17 August 2015

Journal articles as a revenue source

From last week, news came that the Ecological Society of America has contracted Wiley, one of the “big five” academic publishers, to publish ESA journals.

I have decidedly mixed feelings about this. A big part of the mixed feelings comes from a couple of years back, when ESA spoke out against open access. At the time, someone from the society wrote:

This is perhaps a good example of the inherent conflict between the interests of those who believe research publications should make their content freely available to all and the reality that there are significant costs associated with publishing scholarly research journals.

I appreciate that there are costs in publishing that need to be covered. Heck, I can even see a case for charging for scientific research. I can understand that a scientific society might have not want to maintain the infrastructure needed to publish journals. As the Gavin’s blog post noted:

Somewhere in Ithaca there is a single computer running DOS(!) that performs a critical part of the current journal publishing platform used by ESA
Still, there are a couple of things that bug me about the Wiley deal, First, this is another example of the ongoing pattern of scientific publication becoming increasingly concentrated with a few publishers. I’ve said before I think a healthy publishing ecosystem, like a biological ecosystem, has lots of diversity. Second, this sounds like ESA sees publications as a revenue stream for them.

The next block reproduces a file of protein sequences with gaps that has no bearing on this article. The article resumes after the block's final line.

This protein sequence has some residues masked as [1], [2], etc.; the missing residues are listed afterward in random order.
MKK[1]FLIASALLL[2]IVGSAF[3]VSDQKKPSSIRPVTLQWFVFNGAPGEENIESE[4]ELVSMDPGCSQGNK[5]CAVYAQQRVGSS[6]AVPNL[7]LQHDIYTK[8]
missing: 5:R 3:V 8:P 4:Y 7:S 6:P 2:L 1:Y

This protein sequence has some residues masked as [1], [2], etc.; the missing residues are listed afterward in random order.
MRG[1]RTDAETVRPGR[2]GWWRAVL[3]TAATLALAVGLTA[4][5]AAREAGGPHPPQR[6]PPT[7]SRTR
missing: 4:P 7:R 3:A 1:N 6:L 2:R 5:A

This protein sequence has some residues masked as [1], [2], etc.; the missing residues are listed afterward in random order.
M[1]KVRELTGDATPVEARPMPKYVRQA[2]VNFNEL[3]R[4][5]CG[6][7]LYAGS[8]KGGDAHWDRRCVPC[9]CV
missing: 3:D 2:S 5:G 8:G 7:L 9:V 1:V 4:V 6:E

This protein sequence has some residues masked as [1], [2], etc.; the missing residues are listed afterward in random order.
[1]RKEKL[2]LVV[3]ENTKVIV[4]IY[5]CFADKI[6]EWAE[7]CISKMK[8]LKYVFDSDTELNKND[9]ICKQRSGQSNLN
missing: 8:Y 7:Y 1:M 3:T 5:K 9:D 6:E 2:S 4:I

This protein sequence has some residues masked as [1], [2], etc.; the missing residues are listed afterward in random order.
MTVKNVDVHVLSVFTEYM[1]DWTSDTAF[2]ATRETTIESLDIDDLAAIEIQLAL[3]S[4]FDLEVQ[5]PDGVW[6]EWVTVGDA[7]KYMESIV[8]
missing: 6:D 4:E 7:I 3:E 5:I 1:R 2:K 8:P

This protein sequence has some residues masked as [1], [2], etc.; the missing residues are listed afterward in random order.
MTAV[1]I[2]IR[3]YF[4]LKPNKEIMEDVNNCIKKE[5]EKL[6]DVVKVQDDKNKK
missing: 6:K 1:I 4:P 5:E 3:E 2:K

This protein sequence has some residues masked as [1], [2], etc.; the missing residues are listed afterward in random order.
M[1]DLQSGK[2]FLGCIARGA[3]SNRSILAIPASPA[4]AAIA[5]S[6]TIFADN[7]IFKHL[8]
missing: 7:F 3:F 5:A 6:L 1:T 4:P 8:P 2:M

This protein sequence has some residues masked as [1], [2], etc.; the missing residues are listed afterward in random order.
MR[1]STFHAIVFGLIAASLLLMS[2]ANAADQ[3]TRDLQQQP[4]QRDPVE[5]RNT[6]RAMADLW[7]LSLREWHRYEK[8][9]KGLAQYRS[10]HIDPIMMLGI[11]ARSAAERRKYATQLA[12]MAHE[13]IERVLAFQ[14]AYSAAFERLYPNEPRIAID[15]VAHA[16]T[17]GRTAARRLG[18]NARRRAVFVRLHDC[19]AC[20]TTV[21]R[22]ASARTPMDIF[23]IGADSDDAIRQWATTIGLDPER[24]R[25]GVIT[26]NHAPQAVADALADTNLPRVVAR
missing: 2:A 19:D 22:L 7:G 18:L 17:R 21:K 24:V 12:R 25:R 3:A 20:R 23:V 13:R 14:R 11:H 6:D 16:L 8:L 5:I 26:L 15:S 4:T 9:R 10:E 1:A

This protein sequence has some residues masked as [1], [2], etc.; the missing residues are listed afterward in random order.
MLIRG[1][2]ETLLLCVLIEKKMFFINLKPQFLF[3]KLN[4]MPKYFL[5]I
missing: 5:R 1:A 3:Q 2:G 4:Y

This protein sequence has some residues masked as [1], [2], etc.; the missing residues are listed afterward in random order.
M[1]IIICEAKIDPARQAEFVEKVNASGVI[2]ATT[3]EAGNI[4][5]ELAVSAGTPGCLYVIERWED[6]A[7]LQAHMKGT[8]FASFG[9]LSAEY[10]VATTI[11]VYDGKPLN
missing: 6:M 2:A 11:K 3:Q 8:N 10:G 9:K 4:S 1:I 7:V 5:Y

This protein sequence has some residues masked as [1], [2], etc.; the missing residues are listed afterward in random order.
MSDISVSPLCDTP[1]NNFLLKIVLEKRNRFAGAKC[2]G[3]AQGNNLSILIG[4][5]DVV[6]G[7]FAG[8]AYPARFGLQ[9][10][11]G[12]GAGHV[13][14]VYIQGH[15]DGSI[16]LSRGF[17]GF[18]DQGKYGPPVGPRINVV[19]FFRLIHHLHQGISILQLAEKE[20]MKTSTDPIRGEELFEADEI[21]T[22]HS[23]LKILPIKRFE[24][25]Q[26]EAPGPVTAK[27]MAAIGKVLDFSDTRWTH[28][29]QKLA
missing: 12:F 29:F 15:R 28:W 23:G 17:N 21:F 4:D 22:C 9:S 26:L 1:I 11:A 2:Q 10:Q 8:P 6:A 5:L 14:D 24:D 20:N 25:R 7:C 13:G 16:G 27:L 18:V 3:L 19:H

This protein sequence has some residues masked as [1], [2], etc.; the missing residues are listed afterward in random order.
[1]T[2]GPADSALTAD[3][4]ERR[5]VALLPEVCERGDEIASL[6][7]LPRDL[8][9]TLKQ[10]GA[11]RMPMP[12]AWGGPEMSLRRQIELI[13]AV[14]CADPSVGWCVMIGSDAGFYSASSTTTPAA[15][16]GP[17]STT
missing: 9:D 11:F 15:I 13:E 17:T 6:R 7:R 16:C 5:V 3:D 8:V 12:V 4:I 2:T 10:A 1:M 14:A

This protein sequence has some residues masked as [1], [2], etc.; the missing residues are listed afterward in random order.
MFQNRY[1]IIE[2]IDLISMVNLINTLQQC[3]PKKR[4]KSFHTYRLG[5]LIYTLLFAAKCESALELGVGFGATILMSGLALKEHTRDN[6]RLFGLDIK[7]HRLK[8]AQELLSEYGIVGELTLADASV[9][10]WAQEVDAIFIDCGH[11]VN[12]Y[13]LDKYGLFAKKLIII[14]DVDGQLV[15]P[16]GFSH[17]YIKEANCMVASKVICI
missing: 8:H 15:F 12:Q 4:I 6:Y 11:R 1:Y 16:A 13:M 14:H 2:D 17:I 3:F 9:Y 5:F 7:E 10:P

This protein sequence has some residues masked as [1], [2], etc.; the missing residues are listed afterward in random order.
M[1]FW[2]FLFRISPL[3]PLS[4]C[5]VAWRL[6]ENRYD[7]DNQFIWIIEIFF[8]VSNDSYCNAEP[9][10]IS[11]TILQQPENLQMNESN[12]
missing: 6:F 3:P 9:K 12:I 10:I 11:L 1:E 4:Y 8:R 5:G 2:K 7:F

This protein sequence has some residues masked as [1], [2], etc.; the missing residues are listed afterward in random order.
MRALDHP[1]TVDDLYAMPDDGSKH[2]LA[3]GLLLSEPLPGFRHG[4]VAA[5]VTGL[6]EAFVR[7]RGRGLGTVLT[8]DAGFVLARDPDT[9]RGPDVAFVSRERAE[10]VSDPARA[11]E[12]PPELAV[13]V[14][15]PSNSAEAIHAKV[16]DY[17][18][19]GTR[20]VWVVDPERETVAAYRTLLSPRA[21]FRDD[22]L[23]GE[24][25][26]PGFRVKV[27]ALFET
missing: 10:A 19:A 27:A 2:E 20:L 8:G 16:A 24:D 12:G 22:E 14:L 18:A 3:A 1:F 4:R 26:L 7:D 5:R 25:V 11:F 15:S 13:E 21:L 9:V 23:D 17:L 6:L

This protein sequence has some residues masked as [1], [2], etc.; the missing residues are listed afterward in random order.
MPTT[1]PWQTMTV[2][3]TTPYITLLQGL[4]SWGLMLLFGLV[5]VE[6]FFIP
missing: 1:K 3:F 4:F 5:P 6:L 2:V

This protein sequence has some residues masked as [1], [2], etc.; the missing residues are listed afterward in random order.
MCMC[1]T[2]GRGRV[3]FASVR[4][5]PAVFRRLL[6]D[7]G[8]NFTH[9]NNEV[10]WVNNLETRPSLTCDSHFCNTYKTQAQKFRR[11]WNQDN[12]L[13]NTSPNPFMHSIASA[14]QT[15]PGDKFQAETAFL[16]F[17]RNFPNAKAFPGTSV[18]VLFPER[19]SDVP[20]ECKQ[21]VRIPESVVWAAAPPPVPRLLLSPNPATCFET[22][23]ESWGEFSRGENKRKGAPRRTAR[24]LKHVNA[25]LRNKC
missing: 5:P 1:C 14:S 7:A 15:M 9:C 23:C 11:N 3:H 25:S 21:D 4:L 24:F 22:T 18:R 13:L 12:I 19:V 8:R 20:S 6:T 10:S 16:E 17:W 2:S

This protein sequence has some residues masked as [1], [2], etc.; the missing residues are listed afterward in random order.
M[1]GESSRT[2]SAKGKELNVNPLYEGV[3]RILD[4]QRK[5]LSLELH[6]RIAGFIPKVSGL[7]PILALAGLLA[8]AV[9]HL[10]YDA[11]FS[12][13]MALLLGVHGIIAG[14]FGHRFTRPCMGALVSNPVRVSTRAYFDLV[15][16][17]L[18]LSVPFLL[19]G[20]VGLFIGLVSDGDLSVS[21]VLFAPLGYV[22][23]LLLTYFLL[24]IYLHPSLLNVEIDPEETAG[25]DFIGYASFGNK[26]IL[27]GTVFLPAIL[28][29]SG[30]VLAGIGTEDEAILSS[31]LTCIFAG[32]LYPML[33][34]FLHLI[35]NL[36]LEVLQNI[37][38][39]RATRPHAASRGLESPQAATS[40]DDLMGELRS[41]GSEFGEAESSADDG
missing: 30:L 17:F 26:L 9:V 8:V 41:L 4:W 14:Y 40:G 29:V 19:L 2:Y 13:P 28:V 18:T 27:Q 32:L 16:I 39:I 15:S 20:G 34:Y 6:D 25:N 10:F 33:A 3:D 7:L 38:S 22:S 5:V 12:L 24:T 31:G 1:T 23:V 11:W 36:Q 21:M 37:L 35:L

Gavin Simpson wrote:

The payment to ESA from Wiley in the 2015–16 budget is $1,350,357. ... (I)n 2016–17 the payment from Wiley will be $2,700,714(.) ... What is, I think, indicative is that the senior ESA staff and academics were clearly anticipating significant improvements in the “profit” generated by the Society’s journals that can be directed towards activities the Society does on behalf of its members and its support for ecology.

Again, I have mixed feelings about all this. I understand that scientific societies can do good work and need revenue. But it can also be the case that societies like that can become insular and self-perpetuating, more concerned about their own continued existence than serving others. I’m not saying ESA is at that point at all... just that societies could have incentives that are not in the general interest, or the interest of their field, but only in their interest.

So I am not sure that charging for publications is the way to go about raising revenue for a professional scientific society.

Related posts

ESA still not supporting open access

External links

ESA’s publishing deal with Wiley 


Larivière V, Haustein S, Mongeon P. 2015. The oligopoly of academic publishers in the digital era. PLOS ONE 10: e0127502. http://dx.doi.org/10.1371/journal.pone.0127502

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